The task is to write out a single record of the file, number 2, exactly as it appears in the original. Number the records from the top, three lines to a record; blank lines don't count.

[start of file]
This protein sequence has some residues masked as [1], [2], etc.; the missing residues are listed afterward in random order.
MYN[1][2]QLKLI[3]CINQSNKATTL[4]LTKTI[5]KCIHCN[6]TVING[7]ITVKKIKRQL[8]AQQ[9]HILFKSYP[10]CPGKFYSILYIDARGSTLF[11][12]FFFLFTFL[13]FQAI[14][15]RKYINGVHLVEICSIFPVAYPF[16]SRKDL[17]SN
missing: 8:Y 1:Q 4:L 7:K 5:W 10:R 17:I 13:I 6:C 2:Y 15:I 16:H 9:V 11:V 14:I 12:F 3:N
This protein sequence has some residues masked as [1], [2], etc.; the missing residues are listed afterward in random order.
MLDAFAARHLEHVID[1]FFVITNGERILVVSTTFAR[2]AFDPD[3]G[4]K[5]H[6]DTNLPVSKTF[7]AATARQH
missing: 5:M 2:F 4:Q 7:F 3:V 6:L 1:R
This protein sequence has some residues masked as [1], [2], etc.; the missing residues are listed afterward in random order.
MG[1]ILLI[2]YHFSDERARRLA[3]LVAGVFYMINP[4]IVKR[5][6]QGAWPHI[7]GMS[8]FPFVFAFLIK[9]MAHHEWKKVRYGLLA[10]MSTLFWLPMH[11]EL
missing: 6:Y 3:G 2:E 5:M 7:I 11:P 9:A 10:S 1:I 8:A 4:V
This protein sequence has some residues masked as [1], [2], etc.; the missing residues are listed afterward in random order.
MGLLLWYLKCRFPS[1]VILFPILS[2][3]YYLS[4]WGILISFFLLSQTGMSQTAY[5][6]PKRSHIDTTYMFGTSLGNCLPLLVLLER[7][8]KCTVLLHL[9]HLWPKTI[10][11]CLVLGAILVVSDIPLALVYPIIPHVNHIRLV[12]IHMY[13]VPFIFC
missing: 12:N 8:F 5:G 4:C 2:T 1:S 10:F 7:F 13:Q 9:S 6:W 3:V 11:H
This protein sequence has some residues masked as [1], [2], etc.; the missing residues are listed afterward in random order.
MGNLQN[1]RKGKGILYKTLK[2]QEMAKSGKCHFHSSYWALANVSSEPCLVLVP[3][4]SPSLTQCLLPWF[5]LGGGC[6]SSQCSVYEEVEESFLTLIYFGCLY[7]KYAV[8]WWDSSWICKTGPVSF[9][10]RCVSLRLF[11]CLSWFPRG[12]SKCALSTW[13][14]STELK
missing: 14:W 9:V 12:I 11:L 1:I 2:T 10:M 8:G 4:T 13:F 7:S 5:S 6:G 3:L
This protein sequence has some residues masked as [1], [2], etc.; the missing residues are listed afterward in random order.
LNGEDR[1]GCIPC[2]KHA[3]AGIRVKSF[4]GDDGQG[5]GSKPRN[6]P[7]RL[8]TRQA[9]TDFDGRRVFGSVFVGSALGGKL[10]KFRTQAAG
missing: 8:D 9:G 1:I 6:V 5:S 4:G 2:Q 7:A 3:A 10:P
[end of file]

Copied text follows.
This protein sequence has some residues masked as [1], [2], etc.; the missing residues are listed afterward in random order.
MLDAFAARHLEHVID[1]FFVITNGERILVVSTTFAR[2]AFDPD[3]G[4]K[5]H[6]DTNLPVSKTF[7]AATARQH
missing: 5:M 2:F 4:Q 7:F 3:V 6:L 1:R